The Throckmorton family proper begins to emerge in the late 14th
century.Thomas Throckmorton was constable of Elmley Castle 1404 to 1406. His son Sir John was sub Treasurer of England to Henry V, and an executor of the will of Richard Beauchamp Earl of Warwick. In 1415 he held the manor from the Bishop of Worcester at a fee farm rent. Sir John married Eleanor, heiress of the spineys, who brought him Coughton Court near Alcester, the present seat of the family. He died in 1445 and is buried at Fladbury,where he and his wife are commemorated by a fine brass on an alter tomb under the West tower. The son Thomas Throckmorton Esquire was Steward of the Bishop’s estates(1459-1470), a lawyer, MP twice and a JP and Sheriff of Warwickshire.
In 1500 Thomas’s son Sir Robert, was in possession of the manor of Throckmorton, and from this period dates the building of Court Farm.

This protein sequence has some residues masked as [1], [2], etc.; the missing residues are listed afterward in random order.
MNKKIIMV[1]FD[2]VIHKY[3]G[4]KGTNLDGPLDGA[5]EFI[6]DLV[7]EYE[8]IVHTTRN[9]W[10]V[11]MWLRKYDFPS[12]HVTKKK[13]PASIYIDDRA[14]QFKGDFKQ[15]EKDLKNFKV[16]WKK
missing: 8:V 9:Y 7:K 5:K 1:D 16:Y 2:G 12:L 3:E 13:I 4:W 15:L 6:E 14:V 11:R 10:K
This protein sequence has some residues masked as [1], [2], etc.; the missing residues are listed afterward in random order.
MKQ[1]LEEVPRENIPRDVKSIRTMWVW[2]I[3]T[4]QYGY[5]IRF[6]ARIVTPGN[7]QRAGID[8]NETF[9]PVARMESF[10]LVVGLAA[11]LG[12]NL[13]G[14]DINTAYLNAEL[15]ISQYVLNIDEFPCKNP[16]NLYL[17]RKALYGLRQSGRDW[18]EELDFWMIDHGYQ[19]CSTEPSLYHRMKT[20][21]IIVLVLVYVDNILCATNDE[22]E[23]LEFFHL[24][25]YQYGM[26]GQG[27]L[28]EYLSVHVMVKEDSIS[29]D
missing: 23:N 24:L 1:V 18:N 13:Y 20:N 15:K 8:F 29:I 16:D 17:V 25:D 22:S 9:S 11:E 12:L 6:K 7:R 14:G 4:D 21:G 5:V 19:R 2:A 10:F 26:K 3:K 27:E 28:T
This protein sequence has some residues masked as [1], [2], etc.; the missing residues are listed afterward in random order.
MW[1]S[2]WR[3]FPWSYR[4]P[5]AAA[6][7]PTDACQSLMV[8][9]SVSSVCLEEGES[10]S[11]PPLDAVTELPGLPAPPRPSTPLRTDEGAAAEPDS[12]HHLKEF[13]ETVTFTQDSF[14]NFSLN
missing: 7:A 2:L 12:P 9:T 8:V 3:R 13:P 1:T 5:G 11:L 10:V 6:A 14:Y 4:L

The Throckmortons now had land in many counties besides Warwick and Worcester. Sir George was esquire of the body to King Henry VIII and became a knight of the Shire, marrying a kinswoman of Queen Katherine Parr, who gave him eight sons and seven daughters. It is one of his sons Sir Nicholas who is perhaps the best known member of the family. A brilliant lawyer and politician, favourite of King Edward VI, he talked himself out of the tower in the reign of Queen Mary, and rose to be Ambassador to France under Queen Elizabeth. He became a friend of Mary, Queen of Scots, but was detested by the Queen Mother Catherine de medici. He is buried in the City of London in the church of St Katherine Cree; and it was probably through his friendship with Sir Thomas Greham that the family name was given to Throgmorton Street, financial heart of London and site of the Stock Exchange. His daughter bess, is famous for her secret marriage to Sir Walter Raleigh, which incurred the Queens displeasure and landed both of them in the Tower.